Tag Archives: connected living room

The iPod of smoke detectors is here. From Nest.

Inside Nest Protect

The Nest team is back with their second product – a smoke detector which is connected with your smart sensor and uses the same software app to control it as their first, smart thermostat.

Nest Protect really resonates several product innovation features just like the iPod had done at this arrival. It does most things that a standard smoke detector does, but for example the button feature that allows you to deactivate it with a broom stick and a nifty night lamp. All these features add a soft personality, same way the ‘sleep’ light on the mac was a strong emotional feature for its owners back in the early 90s.  But out of all its features, this is my favourite: The Nest system draws its brainpower from sensors and artificial intelligence algorithms that capitalize on user behavior in ways no dumb thermostat could imagine. For example, Nest’s motion sensors can tell when people are around. After months of use in thousands of homes, the company has gleaned the fact that people who leave the house in the morning tend to be gone all day, while those who leave in the afternoon are more likely to return home more quickly. Thus the thermostat more intelligently applies the Auto-Away function, which is a big energy saver. One of the features I like less is ofcourse, like all Apple products, it is more than twice the price tag of smoke detectors. Hence, the iPod of …

Meet Nest Protect.

Read full WIRED article: Nest Gives the Lowly Smoke Detector a Brain — And a Voice | Wired Business | Wired.com.

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Second Screen Live – Little Mermaid leads the way

Under normal circumstances, one would not find the Little Mermaid covered here but we live in interesting times. Disney’s announcement on selected theatres featuring live second screen experiences  for the Little Mermaid may be an important sign: The next generation audiences cannot live without their second screens and companies will have to change the way we have engaged and attended to their content completely. Well done to Disney for recognising it. I consider this is the way entertainment both in the home and in cinema will move in the future – can’t wait for the Star Wars experience of this. Please, please convert my iPhone into an iSaber so I can have pretend duels in the cinema alley!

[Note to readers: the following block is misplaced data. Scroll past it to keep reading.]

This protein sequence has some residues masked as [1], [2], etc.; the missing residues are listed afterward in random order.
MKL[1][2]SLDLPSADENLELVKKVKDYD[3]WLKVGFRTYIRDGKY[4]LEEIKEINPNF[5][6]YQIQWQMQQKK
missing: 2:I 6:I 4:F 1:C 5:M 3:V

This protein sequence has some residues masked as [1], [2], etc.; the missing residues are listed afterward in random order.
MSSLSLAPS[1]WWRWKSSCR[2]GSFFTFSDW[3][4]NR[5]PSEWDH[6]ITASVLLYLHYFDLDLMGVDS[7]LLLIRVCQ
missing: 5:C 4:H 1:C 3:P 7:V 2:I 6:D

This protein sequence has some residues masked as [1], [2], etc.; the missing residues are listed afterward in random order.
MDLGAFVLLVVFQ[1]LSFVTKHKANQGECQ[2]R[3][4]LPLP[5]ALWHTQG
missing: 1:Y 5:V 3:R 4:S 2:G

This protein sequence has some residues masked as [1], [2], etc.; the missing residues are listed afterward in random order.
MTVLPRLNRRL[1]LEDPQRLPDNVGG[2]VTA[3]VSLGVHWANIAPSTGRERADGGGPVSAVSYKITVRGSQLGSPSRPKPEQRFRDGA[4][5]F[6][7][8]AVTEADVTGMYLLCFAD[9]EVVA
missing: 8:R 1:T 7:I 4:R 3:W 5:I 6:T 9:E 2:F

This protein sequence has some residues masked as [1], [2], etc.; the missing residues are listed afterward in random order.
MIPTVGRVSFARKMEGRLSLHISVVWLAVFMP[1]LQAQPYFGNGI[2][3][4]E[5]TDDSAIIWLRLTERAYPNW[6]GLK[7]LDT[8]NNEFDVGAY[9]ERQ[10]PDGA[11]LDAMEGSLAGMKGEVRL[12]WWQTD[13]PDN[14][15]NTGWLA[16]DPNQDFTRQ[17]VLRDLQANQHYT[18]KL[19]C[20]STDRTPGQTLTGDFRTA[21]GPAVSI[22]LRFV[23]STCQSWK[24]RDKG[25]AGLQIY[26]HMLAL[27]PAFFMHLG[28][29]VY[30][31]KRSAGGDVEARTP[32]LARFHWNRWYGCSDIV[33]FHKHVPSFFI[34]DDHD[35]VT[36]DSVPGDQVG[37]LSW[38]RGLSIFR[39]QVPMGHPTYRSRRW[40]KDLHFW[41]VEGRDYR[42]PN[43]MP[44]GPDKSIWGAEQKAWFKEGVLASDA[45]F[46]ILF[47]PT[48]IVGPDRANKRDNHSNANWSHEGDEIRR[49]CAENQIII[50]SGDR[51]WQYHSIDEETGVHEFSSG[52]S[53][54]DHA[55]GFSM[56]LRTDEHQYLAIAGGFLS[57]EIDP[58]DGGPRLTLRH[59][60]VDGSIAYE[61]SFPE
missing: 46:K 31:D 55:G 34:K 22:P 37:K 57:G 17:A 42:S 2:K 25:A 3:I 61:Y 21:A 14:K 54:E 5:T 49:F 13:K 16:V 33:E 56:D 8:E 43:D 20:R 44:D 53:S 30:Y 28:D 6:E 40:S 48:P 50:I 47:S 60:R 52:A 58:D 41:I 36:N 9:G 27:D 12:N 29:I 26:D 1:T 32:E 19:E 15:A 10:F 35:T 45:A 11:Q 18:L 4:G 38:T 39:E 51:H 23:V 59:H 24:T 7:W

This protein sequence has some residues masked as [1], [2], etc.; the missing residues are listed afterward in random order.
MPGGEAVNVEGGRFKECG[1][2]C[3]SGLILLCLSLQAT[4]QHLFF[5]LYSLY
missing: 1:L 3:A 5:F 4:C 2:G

All I can say is this is a very welcome change to what Kevin Bacon constantly keeps instructing us not to do. Pick up that phone and tablet, turn on the wifi (keep the ringer off) and sync it with the movie! I have no difficulty seeing that this can become part of the enhanced TV experience: allowing audiences to engage, purchase and share all at the same time. Quite what it does to our already diminishing attention span, I hate to wonder (plus, I get distracted. :-))

See the promo video Disney shared on YouTube:

 

I am sure this will invite a varied response, especially from parents. What do you think? Will this take off in Cinemas for wider audiences?

Xbox One graphics capabilities, odd SoC architecture, and bus bandwidth confirmed by Microsoft

Microsoft has finally lifted the curtain on the Xbox One, with a great deal of technical detail on display at the Hot Chips conference. For the first time, we’ve got a view into how the architecture is laid out and what its capabilities are. The chip is built on a 28nm process by TSMC and measures a sizeable (though not enormous) 363mm sq. It’s capable of running at as little as 2.5% of active power thanks to aggressive power gating — leaving the system running won’t destroy your power bill. The chip is built on TSMC’s HPM process, which is designed to offer simultaneous benefits of high performance and low leakage power.

XBoxOne SoC architecture

Read more details on Extreme Tech’s report:

Xbox One graphics capabilities, odd SoC architecture, and bus bandwidth confirmed by Microsoft | ExtremeTech.